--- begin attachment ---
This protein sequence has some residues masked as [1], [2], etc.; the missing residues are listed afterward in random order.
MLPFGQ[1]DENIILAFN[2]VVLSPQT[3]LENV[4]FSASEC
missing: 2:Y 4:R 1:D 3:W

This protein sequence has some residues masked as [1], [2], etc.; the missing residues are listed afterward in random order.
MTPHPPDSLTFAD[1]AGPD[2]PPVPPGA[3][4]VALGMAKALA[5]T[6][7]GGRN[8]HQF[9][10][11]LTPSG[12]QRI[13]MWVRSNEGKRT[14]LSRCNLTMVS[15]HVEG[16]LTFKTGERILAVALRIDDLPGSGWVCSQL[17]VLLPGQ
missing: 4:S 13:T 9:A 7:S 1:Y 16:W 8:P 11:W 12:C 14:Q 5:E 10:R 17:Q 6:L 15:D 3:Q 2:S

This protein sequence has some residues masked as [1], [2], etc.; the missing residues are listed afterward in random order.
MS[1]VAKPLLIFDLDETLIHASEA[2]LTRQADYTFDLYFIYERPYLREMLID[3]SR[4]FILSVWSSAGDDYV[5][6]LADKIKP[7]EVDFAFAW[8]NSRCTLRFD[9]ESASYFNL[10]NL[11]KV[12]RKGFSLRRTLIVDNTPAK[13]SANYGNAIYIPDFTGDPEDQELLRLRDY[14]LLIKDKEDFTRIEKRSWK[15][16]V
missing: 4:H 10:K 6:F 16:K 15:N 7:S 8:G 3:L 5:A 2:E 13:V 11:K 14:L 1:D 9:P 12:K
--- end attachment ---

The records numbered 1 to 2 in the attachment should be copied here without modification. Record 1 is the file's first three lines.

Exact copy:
This protein sequence has some residues masked as [1], [2], etc.; the missing residues are listed afterward in random order.
MLPFGQ[1]DENIILAFN[2]VVLSPQT[3]LENV[4]FSASEC
missing: 2:Y 4:R 1:D 3:W

This protein sequence has some residues masked as [1], [2], etc.; the missing residues are listed afterward in random order.
MTPHPPDSLTFAD[1]AGPD[2]PPVPPGA[3][4]VALGMAKALA[5]T[6][7]GGRN[8]HQF[9][10][11]LTPSG[12]QRI[13]MWVRSNEGKRT[14]LSRCNLTMVS[15]HVEG[16]LTFKTGERILAVALRIDDLPGSGWVCSQL[17]VLLPGQ
missing: 4:S 13:T 9:A 7:S 1:Y 16:W 8:P 11:W 12:C 14:Q 5:E 10:R 17:Q 6:L 15:D 3:Q 2:S